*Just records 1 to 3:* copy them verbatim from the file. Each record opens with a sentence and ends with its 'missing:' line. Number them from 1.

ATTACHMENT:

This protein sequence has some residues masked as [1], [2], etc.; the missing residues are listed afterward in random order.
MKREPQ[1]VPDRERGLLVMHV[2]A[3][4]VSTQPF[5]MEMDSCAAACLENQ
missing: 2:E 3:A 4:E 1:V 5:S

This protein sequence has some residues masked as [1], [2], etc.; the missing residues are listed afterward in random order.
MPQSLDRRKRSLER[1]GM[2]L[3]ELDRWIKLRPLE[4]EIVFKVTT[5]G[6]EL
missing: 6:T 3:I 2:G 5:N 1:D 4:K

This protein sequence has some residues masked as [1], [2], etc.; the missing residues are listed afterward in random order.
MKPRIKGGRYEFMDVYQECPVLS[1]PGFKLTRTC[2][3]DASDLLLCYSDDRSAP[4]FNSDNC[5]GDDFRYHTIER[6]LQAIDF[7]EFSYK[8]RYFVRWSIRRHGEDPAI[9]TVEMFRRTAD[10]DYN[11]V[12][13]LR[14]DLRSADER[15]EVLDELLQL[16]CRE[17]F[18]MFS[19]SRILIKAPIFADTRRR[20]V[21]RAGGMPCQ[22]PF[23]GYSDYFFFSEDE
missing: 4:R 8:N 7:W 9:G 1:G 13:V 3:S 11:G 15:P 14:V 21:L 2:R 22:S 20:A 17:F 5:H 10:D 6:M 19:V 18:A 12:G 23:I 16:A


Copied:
This protein sequence has some residues masked as [1], [2], etc.; the missing residues are listed afterward in random order.
MKREPQ[1]VPDRERGLLVMHV[2]A[3][4]VSTQPF[5]MEMDSCAAACLENQ
missing: 2:E 3:A 4:E 1:V 5:S

This protein sequence has some residues masked as [1], [2], etc.; the missing residues are listed afterward in random order.
MPQSLDRRKRSLER[1]GM[2]L[3]ELDRWIKLRPLE[4]EIVFKVTT[5]G[6]EL
missing: 6:T 3:I 2:G 5:N 1:D 4:K

This protein sequence has some residues masked as [1], [2], etc.; the missing residues are listed afterward in random order.
MKPRIKGGRYEFMDVYQECPVLS[1]PGFKLTRTC[2][3]DASDLLLCYSDDRSAP[4]FNSDNC[5]GDDFRYHTIER[6]LQAIDF[7]EFSYK[8]RYFVRWSIRRHGEDPAI[9]TVEMFRRTAD[10]DYN[11]V[12][13]LR[14]DLRSADER[15]EVLDELLQL[16]CRE[17]F[18]MFS[19]SRILIKAPIFADTRRR[20]V[21]RAGGMPCQ[22]PF[23]GYSDYFFFSEDE
missing: 4:R 8:N 7:W 9:G 1:G 13:V 3:S 11:G 15:P 14:V 21:L 2:R 22:S 20:A 17:F 5:H 10:D 6:M 19:V 18:A 12:G 23:I 16:A